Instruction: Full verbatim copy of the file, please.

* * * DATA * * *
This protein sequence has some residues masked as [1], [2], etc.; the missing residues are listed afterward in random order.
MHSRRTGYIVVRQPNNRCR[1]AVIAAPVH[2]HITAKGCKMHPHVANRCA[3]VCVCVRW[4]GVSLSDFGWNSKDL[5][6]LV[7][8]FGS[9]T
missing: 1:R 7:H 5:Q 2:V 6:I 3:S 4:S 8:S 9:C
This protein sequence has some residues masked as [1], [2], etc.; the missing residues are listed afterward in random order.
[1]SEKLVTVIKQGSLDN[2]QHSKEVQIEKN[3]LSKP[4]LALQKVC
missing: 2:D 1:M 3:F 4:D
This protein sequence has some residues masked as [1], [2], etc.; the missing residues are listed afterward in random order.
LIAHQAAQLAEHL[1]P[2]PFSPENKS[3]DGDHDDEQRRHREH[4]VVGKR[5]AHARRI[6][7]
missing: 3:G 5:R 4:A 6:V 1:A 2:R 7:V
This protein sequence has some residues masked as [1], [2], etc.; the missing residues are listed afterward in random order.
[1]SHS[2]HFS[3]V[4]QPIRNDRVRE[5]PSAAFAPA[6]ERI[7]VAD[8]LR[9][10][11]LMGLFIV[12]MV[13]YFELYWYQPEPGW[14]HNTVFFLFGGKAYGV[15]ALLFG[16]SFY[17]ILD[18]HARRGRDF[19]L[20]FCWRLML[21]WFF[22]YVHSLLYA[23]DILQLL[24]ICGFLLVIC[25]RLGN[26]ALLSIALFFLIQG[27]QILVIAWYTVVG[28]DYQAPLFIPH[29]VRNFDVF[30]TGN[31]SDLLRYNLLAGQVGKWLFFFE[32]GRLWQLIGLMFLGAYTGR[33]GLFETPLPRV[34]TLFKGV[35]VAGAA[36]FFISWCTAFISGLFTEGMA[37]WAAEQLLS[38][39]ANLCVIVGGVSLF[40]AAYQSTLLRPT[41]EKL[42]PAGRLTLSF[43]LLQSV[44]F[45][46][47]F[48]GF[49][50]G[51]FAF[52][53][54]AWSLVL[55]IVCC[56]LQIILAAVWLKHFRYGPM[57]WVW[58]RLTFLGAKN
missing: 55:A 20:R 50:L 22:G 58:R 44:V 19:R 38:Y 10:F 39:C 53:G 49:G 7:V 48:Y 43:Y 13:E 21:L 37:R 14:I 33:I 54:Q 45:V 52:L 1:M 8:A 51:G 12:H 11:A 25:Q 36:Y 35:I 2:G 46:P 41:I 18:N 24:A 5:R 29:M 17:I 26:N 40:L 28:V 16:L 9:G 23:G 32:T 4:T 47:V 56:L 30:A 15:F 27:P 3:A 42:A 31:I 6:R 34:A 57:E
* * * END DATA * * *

This protein sequence has some residues masked as [1], [2], etc.; the missing residues are listed afterward in random order.
MHSRRTGYIVVRQPNNRCR[1]AVIAAPVH[2]HITAKGCKMHPHVANRCA[3]VCVCVRW[4]GVSLSDFGWNSKDL[5][6]LV[7][8]FGS[9]T
missing: 1:R 7:H 5:Q 2:V 6:I 3:S 4:S 8:S 9:C
This protein sequence has some residues masked as [1], [2], etc.; the missing residues are listed afterward in random order.
[1]SEKLVTVIKQGSLDN[2]QHSKEVQIEKN[3]LSKP[4]LALQKVC
missing: 2:D 1:M 3:F 4:D
This protein sequence has some residues masked as [1], [2], etc.; the missing residues are listed afterward in random order.
LIAHQAAQLAEHL[1]P[2]PFSPENKS[3]DGDHDDEQRRHREH[4]VVGKR[5]AHARRI[6][7]
missing: 3:G 5:R 4:A 6:V 1:A 2:R 7:V
This protein sequence has some residues masked as [1], [2], etc.; the missing residues are listed afterward in random order.
[1]SHS[2]HFS[3]V[4]QPIRNDRVRE[5]PSAAFAPA[6]ERI[7]VAD[8]LR[9][10][11]LMGLFIV[12]MV[13]YFELYWYQPEPGW[14]HNTVFFLFGGKAYGV[15]ALLFG[16]SFY[17]ILD[18]HARRGRDF[19]L[20]FCWRLML[21]WFF[22]YVHSLLYA[23]DILQLL[24]ICGFLLVIC[25]RLGN[26]ALLSIALFFLIQG[27]QILVIAWYTVVG[28]DYQAPLFIPH[29]VRNFDVF[30]TGN[31]SDLLRYNLLAGQVGKWLFFFE[32]GRLWQLIGLMFLGAYTGR[33]GLFETPLPRV[34]TLFKGV[35]VAGAA[36]FFISWCTAFISGLFTEGMA[37]WAAEQLLS[38][39]ANLCVIVGGVSLF[40]AAYQSTLLRPT[41]EKL[42]PAGRLTLSF[43]LLQSV[44]F[45][46][47]F[48]GF[49][50]G[51]FAF[52][53][54]AWSLVL[55]IVCC[56]LQIILAAVWLKHFRYGPM[57]WVW[58]RLTFLGAKN
missing: 55:A 20:R 50:L 22:G 58:R 44:V 19:R 38:Y 10:F 39:C 53:G 49:G 7:V 48:Y 43:Y 13:E 21:L 37:R 14:I 33:I 54:Q 45:V 52:L 1:M 8:A 51:G 12:H 11:A 25:Q 36:Y 35:I 2:G 46:P 41:I 18:N 24:A 5:R 29:M 17:I 26:N 40:L 28:V 16:L 9:G 23:G 32:T 4:T 47:V 56:L 30:A 15:F 27:P 3:A 42:A 31:I 6:R 34:A 57:E